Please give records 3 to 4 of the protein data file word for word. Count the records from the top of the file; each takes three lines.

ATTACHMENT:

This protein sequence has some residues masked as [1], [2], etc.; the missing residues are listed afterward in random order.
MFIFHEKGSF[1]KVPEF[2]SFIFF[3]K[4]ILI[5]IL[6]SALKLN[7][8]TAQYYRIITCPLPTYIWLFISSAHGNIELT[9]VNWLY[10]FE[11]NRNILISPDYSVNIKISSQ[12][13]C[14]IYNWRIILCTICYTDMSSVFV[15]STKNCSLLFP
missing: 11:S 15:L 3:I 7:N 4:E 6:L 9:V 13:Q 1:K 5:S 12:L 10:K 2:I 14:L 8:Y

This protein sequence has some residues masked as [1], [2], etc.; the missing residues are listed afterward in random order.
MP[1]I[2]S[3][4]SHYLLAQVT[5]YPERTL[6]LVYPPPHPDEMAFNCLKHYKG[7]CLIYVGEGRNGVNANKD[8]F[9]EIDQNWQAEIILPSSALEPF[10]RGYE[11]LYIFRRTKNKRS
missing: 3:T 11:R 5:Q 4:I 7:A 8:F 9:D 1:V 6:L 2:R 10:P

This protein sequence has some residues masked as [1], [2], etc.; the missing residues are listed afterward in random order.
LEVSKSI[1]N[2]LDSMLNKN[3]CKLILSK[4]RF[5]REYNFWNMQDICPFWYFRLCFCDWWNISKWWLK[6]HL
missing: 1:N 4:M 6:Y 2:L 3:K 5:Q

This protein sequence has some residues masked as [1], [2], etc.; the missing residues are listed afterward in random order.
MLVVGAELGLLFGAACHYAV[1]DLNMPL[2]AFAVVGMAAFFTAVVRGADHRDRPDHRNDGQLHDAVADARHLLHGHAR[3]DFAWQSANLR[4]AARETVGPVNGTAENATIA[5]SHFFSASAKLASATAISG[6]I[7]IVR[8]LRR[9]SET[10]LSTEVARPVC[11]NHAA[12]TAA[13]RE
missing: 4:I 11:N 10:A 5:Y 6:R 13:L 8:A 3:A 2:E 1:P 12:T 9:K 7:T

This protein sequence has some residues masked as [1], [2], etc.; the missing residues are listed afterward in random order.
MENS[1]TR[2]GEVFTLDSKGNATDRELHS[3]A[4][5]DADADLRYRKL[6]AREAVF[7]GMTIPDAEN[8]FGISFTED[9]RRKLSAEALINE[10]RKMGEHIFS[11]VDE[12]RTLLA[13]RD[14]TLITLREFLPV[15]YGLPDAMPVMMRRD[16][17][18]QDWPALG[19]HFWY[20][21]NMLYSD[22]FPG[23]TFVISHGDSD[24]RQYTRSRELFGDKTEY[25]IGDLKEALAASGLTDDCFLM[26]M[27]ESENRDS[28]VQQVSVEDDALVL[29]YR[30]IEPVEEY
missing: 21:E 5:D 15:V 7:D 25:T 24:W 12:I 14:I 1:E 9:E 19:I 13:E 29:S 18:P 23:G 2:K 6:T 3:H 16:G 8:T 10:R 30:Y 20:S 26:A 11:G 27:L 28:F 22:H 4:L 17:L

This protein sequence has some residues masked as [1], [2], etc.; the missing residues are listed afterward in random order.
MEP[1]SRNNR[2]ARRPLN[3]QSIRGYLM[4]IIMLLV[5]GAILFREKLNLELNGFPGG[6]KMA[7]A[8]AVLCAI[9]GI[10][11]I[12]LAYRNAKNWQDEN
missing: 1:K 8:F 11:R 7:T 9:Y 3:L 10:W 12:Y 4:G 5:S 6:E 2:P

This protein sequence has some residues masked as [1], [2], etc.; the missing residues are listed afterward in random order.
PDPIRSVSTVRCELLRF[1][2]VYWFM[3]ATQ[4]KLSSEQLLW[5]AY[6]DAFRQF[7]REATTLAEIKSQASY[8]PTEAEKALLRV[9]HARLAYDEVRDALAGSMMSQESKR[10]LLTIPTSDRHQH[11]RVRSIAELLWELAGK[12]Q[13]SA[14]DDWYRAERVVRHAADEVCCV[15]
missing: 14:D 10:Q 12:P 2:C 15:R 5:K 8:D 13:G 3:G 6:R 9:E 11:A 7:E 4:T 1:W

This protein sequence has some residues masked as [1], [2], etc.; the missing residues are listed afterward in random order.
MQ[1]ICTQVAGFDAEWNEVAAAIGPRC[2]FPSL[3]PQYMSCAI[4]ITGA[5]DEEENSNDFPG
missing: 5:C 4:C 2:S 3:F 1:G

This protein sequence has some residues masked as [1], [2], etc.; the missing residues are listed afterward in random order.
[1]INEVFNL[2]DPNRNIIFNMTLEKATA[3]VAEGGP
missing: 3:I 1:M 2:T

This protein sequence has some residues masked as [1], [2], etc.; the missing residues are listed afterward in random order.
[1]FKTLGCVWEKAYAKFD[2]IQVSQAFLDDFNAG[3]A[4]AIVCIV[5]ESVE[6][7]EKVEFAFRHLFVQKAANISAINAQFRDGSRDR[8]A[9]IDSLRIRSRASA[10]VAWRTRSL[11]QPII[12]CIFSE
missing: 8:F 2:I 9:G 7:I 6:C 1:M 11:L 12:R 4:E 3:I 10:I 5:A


This protein sequence has some residues masked as [1], [2], etc.; the missing residues are listed afterward in random order.
LEVSKSI[1]N[2]LDSMLNKN[3]CKLILSK[4]RF[5]REYNFWNMQDICPFWYFRLCFCDWWNISKWWLK[6]HL
missing: 1:N 4:M 6:Y 2:L 3:K 5:Q

This protein sequence has some residues masked as [1], [2], etc.; the missing residues are listed afterward in random order.
MLVVGAELGLLFGAACHYAV[1]DLNMPL[2]AFAVVGMAAFFTAVVRGADHRDRPDHRNDGQLHDAVADARHLLHGHAR[3]DFAWQSANLR[4]AARETVGPVNGTAENATIA[5]SHFFSASAKLASATAISG[6]I[7]IVR[8]LRR[9]SET[10]LSTEVARPVC[11]NHAA[12]TAA[13]RE
missing: 4:I 11:N 10:A 5:Y 6:R 13:L 8:A 3:A 2:E 1:P 12:T 9:K 7:T